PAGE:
7. 7. Mezzanine Debt Investment Matrix Return Profile Mode of Investment • Capital preservation • Customized solutions • Current income • Debt & Equity features • Equity upside • Downside protections Tenor and Exit Investee Profile • Typically 2-5 years • Management track record • Bullet or Balloon • Defensible market position • Built-in exit • Reasonable debt gearing 7
  8. 8. What is Private Equity? • An asset class consisting of various financing instruments in operating companies not publicly traded on a stock exchange. • Strategies for private equity ranges from leveraged buyouts, venture capital, growth capital, distressed assets, real estate, infrastructure, energy, mezzanine, etc. Convertible Bonds Preferred Equity Different Loans with equity Common Equity Financing kicker Instruments Redeemable Bonds with Shares/Bonds warrants 8
  9. 9. The Value-add of a Private Equity investor Qualities Market/ Strategic/Financial Investor seeks What we look for initially What we can add Strong Sector √ Scale √ Clear Strategy √ Robust Business Model √ Market Leadership Position/Potential √ Understandable Corporate Structure √ Understandable Financial Statements √ Successful Prudent Financial Policy √ Good Internal Risk Control √ = Exit Corporate Governance Culture √ Management Team with Depth √ Management able to embrace change/learn √ Management with Integrity √ Management with Ambition √ Demonstrated ability to cope with competition/consolidation √ Communicates Message Clearly and Consistently √ Brand Name Endorsement √ Strong Non Executive Directors √ Institutional Shareholders √ 9
  10. 10. Pacific Transportation’s Approach Focus on niche shipping Pacific Transportation’s Investment Space companies with: Growth in Asia Pacific & LNG Carriers FPSO Mid East ULCS ULOCs Capesize Bulker Majority ownership VLCCs LR Product Containerships Semi-Sub position to support strong Tankers management teams Panamax Bulker MR Product Capitalisation Tankers Supramax Tender Rigs Suezmax Attractive industry Bulker Tankers supply-demand Handysize dynamics Bulker Feeder ships Aframax Chemical Tankers Tankers MPP/Heavy Lift Vessels Areas where regulatory Small Product Reefers factors are in favor of Tankers Ship Repair shipowners Offshore Supply Vessels Ability to gain dominant Startup Mature market share in niche market 10
  11. 11. Leveraging our shipping expertise to generate strong returns  Investment Situations  Joint venture with entrepreneur to set-up & build an asset-owning, operating company in a targeted niche market.  Mid-market companies seeking additional capital and expertise to fund growth and capital expenditures.  Listed companies (Buy-out / PE) where growth and restructuring would be more favorable as a private company.  Undervalued ship assets and an identified management team, which can be used as a base to build an integrated asset-owning operating company.  Exit Strategies  IPO when market conditions are favorable  Trade sale back to entrepreneur, competitor, or in a private placement. 11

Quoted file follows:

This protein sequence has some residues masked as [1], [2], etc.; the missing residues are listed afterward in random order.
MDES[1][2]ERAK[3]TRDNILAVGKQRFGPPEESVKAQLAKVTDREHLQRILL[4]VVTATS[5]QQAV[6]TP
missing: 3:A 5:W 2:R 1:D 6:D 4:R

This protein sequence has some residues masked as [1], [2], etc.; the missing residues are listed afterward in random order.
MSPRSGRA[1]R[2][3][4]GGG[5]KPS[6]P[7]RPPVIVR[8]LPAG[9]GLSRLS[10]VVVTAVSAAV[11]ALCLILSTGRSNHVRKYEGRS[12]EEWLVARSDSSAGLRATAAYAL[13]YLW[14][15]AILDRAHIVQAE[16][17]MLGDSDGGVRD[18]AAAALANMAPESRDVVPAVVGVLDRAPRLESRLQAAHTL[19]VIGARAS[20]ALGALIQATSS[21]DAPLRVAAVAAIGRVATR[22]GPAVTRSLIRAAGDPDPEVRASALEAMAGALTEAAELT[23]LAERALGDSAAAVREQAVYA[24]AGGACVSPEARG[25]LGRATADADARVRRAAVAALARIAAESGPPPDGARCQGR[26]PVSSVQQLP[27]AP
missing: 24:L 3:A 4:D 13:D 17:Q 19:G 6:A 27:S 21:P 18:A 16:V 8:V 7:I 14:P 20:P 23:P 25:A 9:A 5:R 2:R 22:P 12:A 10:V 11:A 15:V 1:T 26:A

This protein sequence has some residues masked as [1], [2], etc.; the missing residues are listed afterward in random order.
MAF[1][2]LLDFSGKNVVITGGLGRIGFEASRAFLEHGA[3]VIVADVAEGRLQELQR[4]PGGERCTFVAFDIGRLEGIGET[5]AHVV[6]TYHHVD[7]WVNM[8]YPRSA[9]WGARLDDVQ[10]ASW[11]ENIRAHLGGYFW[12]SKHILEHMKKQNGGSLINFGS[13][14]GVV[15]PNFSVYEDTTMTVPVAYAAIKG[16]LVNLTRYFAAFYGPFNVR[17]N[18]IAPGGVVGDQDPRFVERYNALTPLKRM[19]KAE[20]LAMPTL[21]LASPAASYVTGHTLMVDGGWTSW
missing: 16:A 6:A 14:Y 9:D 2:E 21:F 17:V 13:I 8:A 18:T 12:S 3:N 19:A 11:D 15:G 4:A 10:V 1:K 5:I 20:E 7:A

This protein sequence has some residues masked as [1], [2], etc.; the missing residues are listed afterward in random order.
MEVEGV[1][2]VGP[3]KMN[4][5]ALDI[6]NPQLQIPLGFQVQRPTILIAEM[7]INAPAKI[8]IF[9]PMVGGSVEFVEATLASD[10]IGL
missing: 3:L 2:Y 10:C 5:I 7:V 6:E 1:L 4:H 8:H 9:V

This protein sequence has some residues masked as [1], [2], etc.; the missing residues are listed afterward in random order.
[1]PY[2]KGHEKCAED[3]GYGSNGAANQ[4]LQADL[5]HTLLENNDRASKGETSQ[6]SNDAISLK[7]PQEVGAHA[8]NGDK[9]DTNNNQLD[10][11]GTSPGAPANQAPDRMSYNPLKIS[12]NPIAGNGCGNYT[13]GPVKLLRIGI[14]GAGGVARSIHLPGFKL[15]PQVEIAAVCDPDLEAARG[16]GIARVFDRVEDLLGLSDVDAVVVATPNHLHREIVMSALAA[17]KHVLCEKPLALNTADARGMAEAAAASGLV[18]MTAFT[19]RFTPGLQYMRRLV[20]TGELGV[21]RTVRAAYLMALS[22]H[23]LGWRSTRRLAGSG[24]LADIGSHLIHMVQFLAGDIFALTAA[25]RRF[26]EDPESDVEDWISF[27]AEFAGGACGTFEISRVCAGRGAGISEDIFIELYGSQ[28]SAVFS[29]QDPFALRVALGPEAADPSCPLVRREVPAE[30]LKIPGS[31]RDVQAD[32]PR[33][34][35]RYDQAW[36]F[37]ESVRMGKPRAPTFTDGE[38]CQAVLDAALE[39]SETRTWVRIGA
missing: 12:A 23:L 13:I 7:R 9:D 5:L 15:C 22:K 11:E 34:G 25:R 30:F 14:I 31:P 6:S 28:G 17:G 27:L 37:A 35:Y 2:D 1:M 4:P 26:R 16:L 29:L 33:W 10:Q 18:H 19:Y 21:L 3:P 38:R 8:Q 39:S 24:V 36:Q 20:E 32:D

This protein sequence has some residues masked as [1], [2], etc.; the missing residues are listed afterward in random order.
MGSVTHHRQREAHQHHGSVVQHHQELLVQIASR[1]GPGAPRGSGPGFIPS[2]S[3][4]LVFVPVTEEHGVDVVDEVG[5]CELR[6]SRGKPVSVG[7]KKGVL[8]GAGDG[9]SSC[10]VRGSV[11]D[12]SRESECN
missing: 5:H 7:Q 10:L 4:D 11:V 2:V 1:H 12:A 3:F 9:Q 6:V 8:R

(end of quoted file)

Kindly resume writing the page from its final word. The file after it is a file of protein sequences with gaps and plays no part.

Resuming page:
12. 12. Hypothetical Case Study  The Situation  Entrepreneur funding costs have changed. Deposit placed at shipyard for newbuilding, ship loan terms are being renegotiated by the banks due to credit market conditions. Entrepreneur gearing levels has declined from 70-80% to 50-60%, and must come up with additional equity at delivery in 2009.  Funding required  Post-delivery - Loan with gearing levels of 50-60%  Pre-delivery - Equity provided for remaining 40-50%.  20% already paid as progress payments by the entrepreneur  20-30% to be funded via alternative methods  Options available to the entrepreneur  Obtain better terms at an alternative bank? – NOT in today’s market  Raise funds from public markets? – NOT in today’s market  Gear up corporate balance sheet? – Maybe, but difficult for small companies  Sale & leaseback? – asset light strategy is not favorable in a downturn, where cost cutting options are important.  Our Strategy  Strategic private equity partner, in exchange for controlling stake until exit. 12
  13. 13. Hypothetical Case Study (continued)  Time Line Investment Due Final Board Execution Closing Proposal Diligence Approval  CLSA/PTA meets  Entrepreneur  CLSA/PTA board of  CLSA/PTA  Once all with entrepreneur to opens up the managers meets investment team documentation are discuss possible books to allow with entrepreneur. works with in-order, all parties opportunities. accounting, legal, entrepreneur to finalizes the equity and operational  Investment team obtain required investment and  Agrees on initial due diligence on makes final financing. asset purchase. terms – Controlling the company. presentations and stake, direction of obtains final board  CLSA/PTA works  As a portfolio the company,  CLSA/PTA works approval. with lawyers, company, the potential exit, etc. in conjunction accountants, entrepreneur can with entrepreneur  CLSA/PTA and regulators, to leverage the  CLSA/PTA puts to get comfort in entrepreneur agrees obtain required resources of the together initial the business on final business approvals & CLSA/PTA team. business plan / plan. plan / investment documentation. investment proposal. proposal. 13